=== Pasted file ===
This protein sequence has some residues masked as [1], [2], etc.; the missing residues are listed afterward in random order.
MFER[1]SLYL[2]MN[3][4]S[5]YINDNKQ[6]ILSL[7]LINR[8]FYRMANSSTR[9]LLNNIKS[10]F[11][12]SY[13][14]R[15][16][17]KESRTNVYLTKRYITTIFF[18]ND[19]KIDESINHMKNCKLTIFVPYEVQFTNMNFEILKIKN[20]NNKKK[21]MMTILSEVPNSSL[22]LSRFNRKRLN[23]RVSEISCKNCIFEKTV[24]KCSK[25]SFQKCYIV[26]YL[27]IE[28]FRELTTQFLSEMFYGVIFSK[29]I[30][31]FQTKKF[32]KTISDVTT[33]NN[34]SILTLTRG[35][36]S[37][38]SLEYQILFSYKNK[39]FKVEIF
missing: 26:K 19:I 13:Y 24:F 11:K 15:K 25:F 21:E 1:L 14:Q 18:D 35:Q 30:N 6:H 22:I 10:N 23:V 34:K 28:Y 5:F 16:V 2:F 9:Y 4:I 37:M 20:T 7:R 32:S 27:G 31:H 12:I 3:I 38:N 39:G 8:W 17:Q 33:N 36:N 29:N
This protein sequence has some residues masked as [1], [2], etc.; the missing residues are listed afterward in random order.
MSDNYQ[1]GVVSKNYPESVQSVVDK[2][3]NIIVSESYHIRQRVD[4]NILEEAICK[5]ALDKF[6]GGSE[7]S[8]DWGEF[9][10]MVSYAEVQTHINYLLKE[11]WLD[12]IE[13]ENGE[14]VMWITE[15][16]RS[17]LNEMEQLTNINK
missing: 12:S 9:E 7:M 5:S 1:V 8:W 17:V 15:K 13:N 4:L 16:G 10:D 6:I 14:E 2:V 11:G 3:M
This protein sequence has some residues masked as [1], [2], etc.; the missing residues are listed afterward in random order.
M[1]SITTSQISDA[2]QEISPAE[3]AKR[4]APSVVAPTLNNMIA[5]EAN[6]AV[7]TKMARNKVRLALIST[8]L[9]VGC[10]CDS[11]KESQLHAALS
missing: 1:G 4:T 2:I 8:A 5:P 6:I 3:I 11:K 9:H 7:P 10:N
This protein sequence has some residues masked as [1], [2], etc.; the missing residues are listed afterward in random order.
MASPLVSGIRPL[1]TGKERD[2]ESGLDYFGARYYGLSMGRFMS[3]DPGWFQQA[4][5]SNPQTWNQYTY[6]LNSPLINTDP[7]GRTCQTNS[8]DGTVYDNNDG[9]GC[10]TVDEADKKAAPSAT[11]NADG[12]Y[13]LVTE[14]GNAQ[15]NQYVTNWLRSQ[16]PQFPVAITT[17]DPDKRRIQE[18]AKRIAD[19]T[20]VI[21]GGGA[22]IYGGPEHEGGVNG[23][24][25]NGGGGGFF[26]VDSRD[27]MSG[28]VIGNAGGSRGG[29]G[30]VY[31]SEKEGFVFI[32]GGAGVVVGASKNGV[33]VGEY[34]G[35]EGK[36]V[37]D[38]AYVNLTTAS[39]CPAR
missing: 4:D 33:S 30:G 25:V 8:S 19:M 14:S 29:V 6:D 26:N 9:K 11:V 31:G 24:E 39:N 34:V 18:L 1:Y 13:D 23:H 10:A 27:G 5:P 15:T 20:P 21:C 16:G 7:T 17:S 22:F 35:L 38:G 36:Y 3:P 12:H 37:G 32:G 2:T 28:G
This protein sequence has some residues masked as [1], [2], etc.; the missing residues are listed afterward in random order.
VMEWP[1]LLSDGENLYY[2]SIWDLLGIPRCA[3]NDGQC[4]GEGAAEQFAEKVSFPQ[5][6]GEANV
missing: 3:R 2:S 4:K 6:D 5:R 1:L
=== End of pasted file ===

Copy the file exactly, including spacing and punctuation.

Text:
This protein sequence has some residues masked as [1], [2], etc.; the missing residues are listed afterward in random order.
MFER[1]SLYL[2]MN[3][4]S[5]YINDNKQ[6]ILSL[7]LINR[8]FYRMANSSTR[9]LLNNIKS[10]F[11][12]SY[13][14]R[15][16][17]KESRTNVYLTKRYITTIFF[18]ND[19]KIDESINHMKNCKLTIFVPYEVQFTNMNFEILKIKN[20]NNKKK[21]MMTILSEVPNSSL[22]LSRFNRKRLN[23]RVSEISCKNCIFEKTV[24]KCSK[25]SFQKCYIV[26]YL[27]IE[28]FRELTTQFLSEMFYGVIFSK[29]I[30][31]FQTKKF[32]KTISDVTT[33]NN[34]SILTLTRG[35][36]S[37][38]SLEYQILFSYKNK[39]FKVEIF
missing: 26:K 19:I 13:Y 24:F 11:K 15:K 25:F 21:E 1:L 14:Q 18:D 35:Q 30:N 6:H 22:I 10:N 23:V 34:K 28:Y 5:F 16:V 2:F 9:Y 4:I 37:M 20:T 7:R 32:S 27:G 31:H 12:I 3:I 38:N 39:G 8:W 17:Q 33:N 36:N 29:N
This protein sequence has some residues masked as [1], [2], etc.; the missing residues are listed afterward in random order.
MSDNYQ[1]GVVSKNYPESVQSVVDK[2][3]NIIVSESYHIRQRVD[4]NILEEAICK[5]ALDKF[6]GGSE[7]S[8]DWGEF[9][10]MVSYAEVQTHINYLLKE[11]WLD[12]IE[13]ENGE[14]VMWITE[15][16]RS[17]LNEMEQLTNINK
missing: 12:S 9:E 7:M 5:S 1:V 8:W 17:V 15:K 13:N 4:L 16:G 10:D 6:I 14:E 2:V 11:G 3:M
This protein sequence has some residues masked as [1], [2], etc.; the missing residues are listed afterward in random order.
M[1]SITTSQISDA[2]QEISPAE[3]AKR[4]APSVVAPTLNNMIA[5]EAN[6]AV[7]TKMARNKVRLALIST[8]L[9]VGC[10]CDS[11]KESQLHAALS
missing: 1:G 4:T 2:I 8:A 5:P 6:I 3:I 11:K 9:H 7:P 10:N
This protein sequence has some residues masked as [1], [2], etc.; the missing residues are listed afterward in random order.
MASPLVSGIRPL[1]TGKERD[2]ESGLDYFGARYYGLSMGRFMS[3]DPGWFQQA[4][5]SNPQTWNQYTY[6]LNSPLINTDP[7]GRTCQTNS[8]DGTVYDNNDG[9]GC[10]TVDEADKKAAPSAT[11]NADG[12]Y[13]LVTE[14]GNAQ[15]NQYVTNWLRSQ[16]PQFPVAITT[17]DPDKRRIQE[18]AKRIAD[19]T[20]VI[21]GGGA[22]IYGGPEHEGGVNG[23][24][25]NGGGGGFF[26]VDSRD[27]MSG[28]VIGNAGGSRGG[29]G[30]VY[31]SEKEGFVFI[32]GGAGVVVGASKNGV[33]VGEY[34]G[35]EGK[36]V[37]D[38]AYVNLTTAS[39]CPAR
missing: 4:D 33:S 30:G 25:V 8:S 19:M 14:S 29:V 6:D 26:N 9:K 11:V 31:G 24:E 39:N 34:V 18:L 1:Y 13:D 23:H 10:A 27:G 5:P 15:T 20:P 21:C 16:G 7:T 17:S 22:F 35:L 38:G 36:Y 3:P 12:H 37:G 32:G 2:T 28:G
This protein sequence has some residues masked as [1], [2], etc.; the missing residues are listed afterward in random order.
VMEWP[1]LLSDGENLYY[2]SIWDLLGIPRCA[3]NDGQC[4]GEGAAEQFAEKVSFPQ[5][6]GEANV
missing: 3:R 2:S 4:K 6:D 5:R 1:L